(Vatican Radio) The apostolic nuncios representing the Pope in the Middle East gathered at the Vatican this week for a three-day meeting to discuss the dire situation of violence and unrest in the region. The theme of the meeting was “The presence of Christians in the Middle East”.
A press brief, titled “No more war and violations of human rights!” was issued on Saturday at the conclusion of the Oct 2-4 meeting. In it, the nuncios call for an end to the multiple conflicts currently underway and to the grave violations of human rights.
In the brief, they emphasize:
Read the full brief below:
At the wish of the Holy Father, the Papal Representatives present in the Middle East were convoked to the Vatican, from 2 – 4 October, to reflect upon the dramatic situation in the region. Present at the meeting, which had as its theme “The presence of Christians in the Middle East”, besides the Superiors of the Secretariat of State, were also the Superiors of Dicasteries of the Roman Curia directly interested, as well as the Permanent Observers of the Holy See to the United Nations in New York and Geneva and the Apostolic Nuncio to the European Union.
The participants at the meeting expressed their gratitude to the Holy Father for this initiative and for his presence at the opening session of the meeting. The presence of the Nuncios of the region enabled the meeting to be given first-hand knowledge of the situation of Christians in the various countries concerned, as well as the context in which they are living. The Superiors of the various Dicasteries contributed in the facilitation of an overall view of the situation.
In expressing their closeness to the Patriarchs, to the Pastors and to the Christian faithful and to the other religious and ethnic components of the Middle East, they assured their prayers and that of the whole Church for all who are suffering as a result of the violence that rages throughout the region, especially in Syria and in Iraq. At the same time they reaffirmed the necessity to do everything possible to help them and to meet their needs, as called for many times by the Holy Father.
The situation of violence, which we risk becoming accustomed to, and taking for granted as an item of daily news, needs to stop. The participants of the meeting considered the urgency of putting an end to the wars under way which have already caused large numbers of victims. They denounced the violations from all sides of the most basic norms of humanitarian and international law, with a particular reference to the suffering of children and women. Regrettably, without any scruple, the trafficking of arms continues, and graver still is the trafficking of persons. After having examined the dramatic humanitarian situation, and its consequences suffered, among others, by the many internally displaced persons and the refugees in other countries, they underlined the pressing necessity of guaranteeing to all persons, without discrimination, the much needed humanitarian assistance.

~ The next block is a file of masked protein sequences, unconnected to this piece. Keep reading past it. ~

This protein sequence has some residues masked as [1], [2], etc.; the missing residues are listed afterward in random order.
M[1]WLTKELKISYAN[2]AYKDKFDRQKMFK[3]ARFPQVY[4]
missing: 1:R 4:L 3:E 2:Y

The activity of some extremist groups is a cause of grave concern, particularly the so-called ‘Islamic State’, whose violence and abuses cannot be met with indifference. One cannot be silent, nor the international community remain inactive, in the face of the massacre of persons merely because of their religion or ethnicity, in the face of decapitations and crucifixions of human beings in public squares, in the face of the exodus of thousands of persons and the destruction of places of worship. The participants at the meeting reaffirmed that it is licit to stop the unjust aggressor, always in accordance with international law. Nevertheless, the resolution of the problem cannot be entrusted solely to a military response; the problem must be dealt with more radically by addressing the root causes which are exploited by fundamentalist ideology. Religious leaders, both Christian and Muslim, should play an important role by cooperating together in promoting dialogue and education for the fostering of mutual understanding, and in denouncing clearly the instrumentalization of religion to justify violence.
Given the tragedy of many persons who have been forced to leave their homes in a brutal manner, the participants of the meeting reaffirmed the necessity of recognising the right of Christians and of the other ethnic and religious groups to remain in their lands of origin and, for those who are forced to emigrate, the right to return in conditions of adequate security, having the possibility of living and working in freedom and with prospects for the future. In the current circumstances this requires the commitment of both the Governments concerned and the international community. At stake are fundamental principles such as the value of life, human dignity, religious freedom and the harmonious and peaceful coexistence between persons and between peoples.
One cannot resign oneself to conceiving the Middle East without Christians, who for two thousand years have confessed the name of Jesus. They want to continue contributing to the good of society, integrated, as full citizens, in the social, cultural and religious life of the nations to which they belong. In them they play a fundamental role of peace-making, of reconciliation, and of development. The importance of the activity of the lay faithful in social and political life was reaffirmed, as was also the necessity of their adequate formation in this regard, including the social doctrine of the Church.
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